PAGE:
Technorati is invaluable

I subscribe to the Marketing Voices podcast and finally listed to an episode titled "Technorati: The Focus Group for the Web" yesterday. The episode was an interview with Dave Sifry, the CEO of Technorati, a search engine that tracks roughly 69.4 million blogs as I write this. Technorati describes itself as the recognised authority on what is happening in the World Live Web. The World Live Web is the dynamic web that updates constantly. A bit part of that part of the overall World Wide Web is the blogosphere itself. It goes beyond blogs though and includes all forms of user generated content (videos, photos and other media).

What struck me as I listened to the episode (and I recommend it to anyone who is interested in Technorati) is that Technorati will, on average, index your new content within 60 seconds of it being published. This is in contrast to search engines like Google, Yahoo! and Windows Live Search that could take weeks to index your content. In this context, Technorati becomes the search engine to use to ascertain what is being said about you and how your content is valued on the Web. If you are concerned about how your business is perceived out on the Live Web then you have no excuse not to include Technorati in your list of services that you use on a daily basis.

One of the ways to use Technorati to keep an eye on what people are saying about your business or your products is to set up a watchlist on Technorati. A watchlist is a preconfigured search across Technorati’s catalogue that looks for the criteria you specify. So let’s set up a watchlist for chilibean because we would like to know what people are saying about chilibean in the marketplace. The first thing I am going to do is visit the Technorati page:

You need to sign up with Technorati before you can create a watchlist so click on the "Join" link in the top right corner. You’ll be taken to a page where you can fill in your details and create a free account with Technorati:

Once you have created an account, go back to the main page. If you look at the top left of the page you will see the following:

Click on "Watchlists" and you will be taken to a page which will have the following:

I am going to type in "chilibean" because I want to create a watchlist based on that keyword.

The watchlist that I create will list every mention of the term "chilibean". Some of the search results may be in foreign languages and if you use a generic search term, you may also have a few irrelevant search results.

You’ll note that one of the options in the watchlist is the option to subscribe to the watchlist. That link is the link you can insert into your feed reader so that updates to your watchlist (and the watchlist will update with each mention of the keyword somewhere on the Live Web) will automatically be downloaded to your feed reader. You can also refine the search results by clicking on the "More Search Results" link. When you click on that you will be taken to a page that gives you a few options for refining the search results.

The reason you may want to refine your search results is that not every mention of your keyword is necessarily going to be a meaningful mention. One of the options is to view search results based on degrees of authority. As Dave Sifry pointed out in his interview on Marketing Voices, blogs with more links to them are regarded as more influential and you may decide that you only really need to pay close attention to bloggers whose opinions are more influential in the marketplace because these are the people your customers may be more inclined to listen to. In this case I have decided to limit the search results to blogs that are regarded to have "some authority" and to English posts. This will refine my search results from 258 results to 76 results (at the time I write this).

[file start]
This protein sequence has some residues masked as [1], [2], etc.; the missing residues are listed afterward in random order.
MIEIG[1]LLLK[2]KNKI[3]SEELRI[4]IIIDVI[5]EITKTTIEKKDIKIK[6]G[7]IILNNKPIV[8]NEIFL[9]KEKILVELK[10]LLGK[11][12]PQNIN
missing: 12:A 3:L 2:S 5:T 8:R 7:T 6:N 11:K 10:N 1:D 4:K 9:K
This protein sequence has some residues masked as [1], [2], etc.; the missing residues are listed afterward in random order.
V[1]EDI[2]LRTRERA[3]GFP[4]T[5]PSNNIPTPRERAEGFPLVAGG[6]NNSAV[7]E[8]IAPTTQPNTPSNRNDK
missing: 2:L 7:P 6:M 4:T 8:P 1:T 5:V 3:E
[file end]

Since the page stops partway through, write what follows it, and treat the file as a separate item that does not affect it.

You’ll note that not only can you see who has mentioned chilibean in their blog posts, but you can also see how influential those people are. One of the options now available to you is the option to subscribe to these more refined search results in your feed reader. In this screenshot you can see that Mike Stopforth has mentioned chilibean in his blog posts and that he has 165 blogs linking to him. You can visit the page dedicated to Mike’s blog where you can see who is talking about Mike Stopforth and his blog and get a pretty good idea who he could be channeling to chilibean, in this example, through his posts that mention chilibean.

I am sure you are beginning to see just how valuable Technorati can be. Just through this simple demonstration I have shown you how to monitor what people are saying about you or your product, how to refine those search results and how to find out more about the people who are talking about you.

There is something else which will probably interest you. You may have noticed that one of the options you have near the bottom of the registration page was to claim your own blog (you will also see an opportunity to claim your blog on the front page and elsewhere on Technorati). This enables you to claim your blog as your own blog on Technorati and when you visit the Technorati site in future, you will be able to see how your blog is positioned in the Live Web. For example, when I visit Technorati and I am signed in, I see this item:

If I then click on the name of my blog I will be taken to a page with more information about chilibean on Technorati:

This is really just the start. As Dave Sifry points out in his interview, Technorati can show you quite a bit of information about your blogs and it is worthwhile running a variety of searches based on blog posts, the blog directory and even tags to get a sense of what people are saying and linking to as it may be relevant to your blog or business.

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